I'm going to have to stop watching documentaries.
Better quit reading books too.
Boys are very interested in what this guy is up to. Best nip that in the bud.
Knowledge is dangerous. Not in the "a little knowledge is a dangerous thing" sense, but in that some kinds of knowledge compel change. Inconvenient, question asking, paradigm shifting change.
Awhile ago I became convicted about how I was approaching purchasing our food. Always frugal, I got really interested in couponing. Coupons can be wonderful things-- manufacturers use them to encourage consumers to try products, and they can add up to quite a savings in the checkout line.
Not a thing wrong with that.
But when I go after a thing, I do it with gusto. The problem was never the slip of paper entitling me to 55 cents off a product, it was that cost came to loom larger than almost any other criteria when I selected the foods we'd be eating.
Not a lot of coupons for fresh spinach. Many many coupons are for convenience products, and I found myself in a cycle of buying them. Which was good, in a way, because the time and energy my pursuit of savings took up sure didn't leave much time for scratch cooking. And even though I knew I was bringing home lots of HFCS, sodium and other preservatives, getting two of a filling thing the boys would eat for 40 cents a pop Always. Won. Out.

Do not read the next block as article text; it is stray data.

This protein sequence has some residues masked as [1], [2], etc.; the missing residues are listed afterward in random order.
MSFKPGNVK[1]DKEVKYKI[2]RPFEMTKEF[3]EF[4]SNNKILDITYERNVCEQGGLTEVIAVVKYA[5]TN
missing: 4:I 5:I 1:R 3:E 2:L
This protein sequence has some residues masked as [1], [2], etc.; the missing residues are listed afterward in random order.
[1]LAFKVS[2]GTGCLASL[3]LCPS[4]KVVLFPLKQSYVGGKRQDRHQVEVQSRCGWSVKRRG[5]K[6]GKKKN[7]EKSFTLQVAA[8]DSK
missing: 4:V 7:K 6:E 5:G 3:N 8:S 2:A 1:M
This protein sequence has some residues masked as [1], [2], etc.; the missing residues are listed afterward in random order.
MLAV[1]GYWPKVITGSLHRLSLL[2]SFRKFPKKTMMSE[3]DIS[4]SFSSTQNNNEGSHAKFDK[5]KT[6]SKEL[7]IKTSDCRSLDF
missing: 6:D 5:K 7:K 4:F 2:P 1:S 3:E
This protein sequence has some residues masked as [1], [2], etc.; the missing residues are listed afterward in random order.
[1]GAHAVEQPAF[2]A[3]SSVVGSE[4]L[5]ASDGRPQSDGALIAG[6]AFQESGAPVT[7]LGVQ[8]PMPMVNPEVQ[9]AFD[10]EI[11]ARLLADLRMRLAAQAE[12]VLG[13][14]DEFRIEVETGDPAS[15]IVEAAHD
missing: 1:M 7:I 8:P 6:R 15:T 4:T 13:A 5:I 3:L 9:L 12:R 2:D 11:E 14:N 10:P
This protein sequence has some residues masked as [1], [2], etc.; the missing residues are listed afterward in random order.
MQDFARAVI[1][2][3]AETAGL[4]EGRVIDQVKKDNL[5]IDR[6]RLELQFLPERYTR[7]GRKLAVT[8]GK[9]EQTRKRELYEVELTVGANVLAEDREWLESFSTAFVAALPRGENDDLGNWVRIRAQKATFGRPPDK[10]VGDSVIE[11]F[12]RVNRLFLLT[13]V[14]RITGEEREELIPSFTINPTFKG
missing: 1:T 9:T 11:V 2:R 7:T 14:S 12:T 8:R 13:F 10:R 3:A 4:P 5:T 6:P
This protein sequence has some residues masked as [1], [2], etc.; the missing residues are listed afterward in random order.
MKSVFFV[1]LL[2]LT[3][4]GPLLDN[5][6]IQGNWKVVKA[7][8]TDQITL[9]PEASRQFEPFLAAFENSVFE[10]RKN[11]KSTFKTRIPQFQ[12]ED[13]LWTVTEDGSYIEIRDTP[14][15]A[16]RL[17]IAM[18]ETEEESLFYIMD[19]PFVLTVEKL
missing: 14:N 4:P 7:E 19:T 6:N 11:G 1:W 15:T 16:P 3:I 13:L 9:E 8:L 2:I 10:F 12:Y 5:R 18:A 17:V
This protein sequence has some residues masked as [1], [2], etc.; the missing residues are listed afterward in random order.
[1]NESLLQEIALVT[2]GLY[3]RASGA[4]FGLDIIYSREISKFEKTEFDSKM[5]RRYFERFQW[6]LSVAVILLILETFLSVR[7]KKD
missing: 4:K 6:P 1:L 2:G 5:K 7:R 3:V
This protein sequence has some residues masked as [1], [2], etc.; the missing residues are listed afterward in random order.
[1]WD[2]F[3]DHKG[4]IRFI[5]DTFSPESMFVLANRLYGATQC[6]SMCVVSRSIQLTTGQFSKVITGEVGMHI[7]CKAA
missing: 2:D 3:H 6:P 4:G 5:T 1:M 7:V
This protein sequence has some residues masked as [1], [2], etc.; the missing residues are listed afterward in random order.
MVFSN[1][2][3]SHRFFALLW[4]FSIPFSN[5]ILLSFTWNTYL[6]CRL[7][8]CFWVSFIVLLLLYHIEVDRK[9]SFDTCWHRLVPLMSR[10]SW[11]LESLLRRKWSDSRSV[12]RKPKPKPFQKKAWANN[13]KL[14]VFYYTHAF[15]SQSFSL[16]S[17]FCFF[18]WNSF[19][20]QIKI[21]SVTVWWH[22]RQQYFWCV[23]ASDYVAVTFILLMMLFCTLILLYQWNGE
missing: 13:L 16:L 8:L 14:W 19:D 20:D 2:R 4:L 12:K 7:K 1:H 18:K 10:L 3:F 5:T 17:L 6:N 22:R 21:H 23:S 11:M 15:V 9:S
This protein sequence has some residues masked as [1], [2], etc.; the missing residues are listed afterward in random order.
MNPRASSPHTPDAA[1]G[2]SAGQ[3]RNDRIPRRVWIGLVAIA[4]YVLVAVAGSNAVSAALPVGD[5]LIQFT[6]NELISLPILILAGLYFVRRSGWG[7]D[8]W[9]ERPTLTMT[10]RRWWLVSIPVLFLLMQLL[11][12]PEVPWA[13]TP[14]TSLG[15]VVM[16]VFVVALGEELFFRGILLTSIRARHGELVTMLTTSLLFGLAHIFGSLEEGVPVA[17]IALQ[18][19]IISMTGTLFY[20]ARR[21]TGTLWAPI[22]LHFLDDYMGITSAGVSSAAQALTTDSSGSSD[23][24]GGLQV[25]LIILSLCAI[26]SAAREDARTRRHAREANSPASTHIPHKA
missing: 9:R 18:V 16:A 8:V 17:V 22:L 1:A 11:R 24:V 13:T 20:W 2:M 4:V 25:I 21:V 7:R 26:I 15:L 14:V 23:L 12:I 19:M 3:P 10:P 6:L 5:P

We're a single income family. In the interest of having both a parent at home full time and a simple life, we've already cut a lot of the extras. We don't have cable or a latte a day habit. But we're starting to look hard at how we spend our food dollar. At local farmers. Asking what our beef has been eating before it comes to our plate. Looking at what changes we can really make.
I feel daunted. A lot will be changing in our kitchen, and maybe on our monthly budget spreadsheet too. But there's also some eagerness there, some excitement about putting our minds and money to what we've been learning. And that beats any lingering nostalgia I have for all I didn't used to know.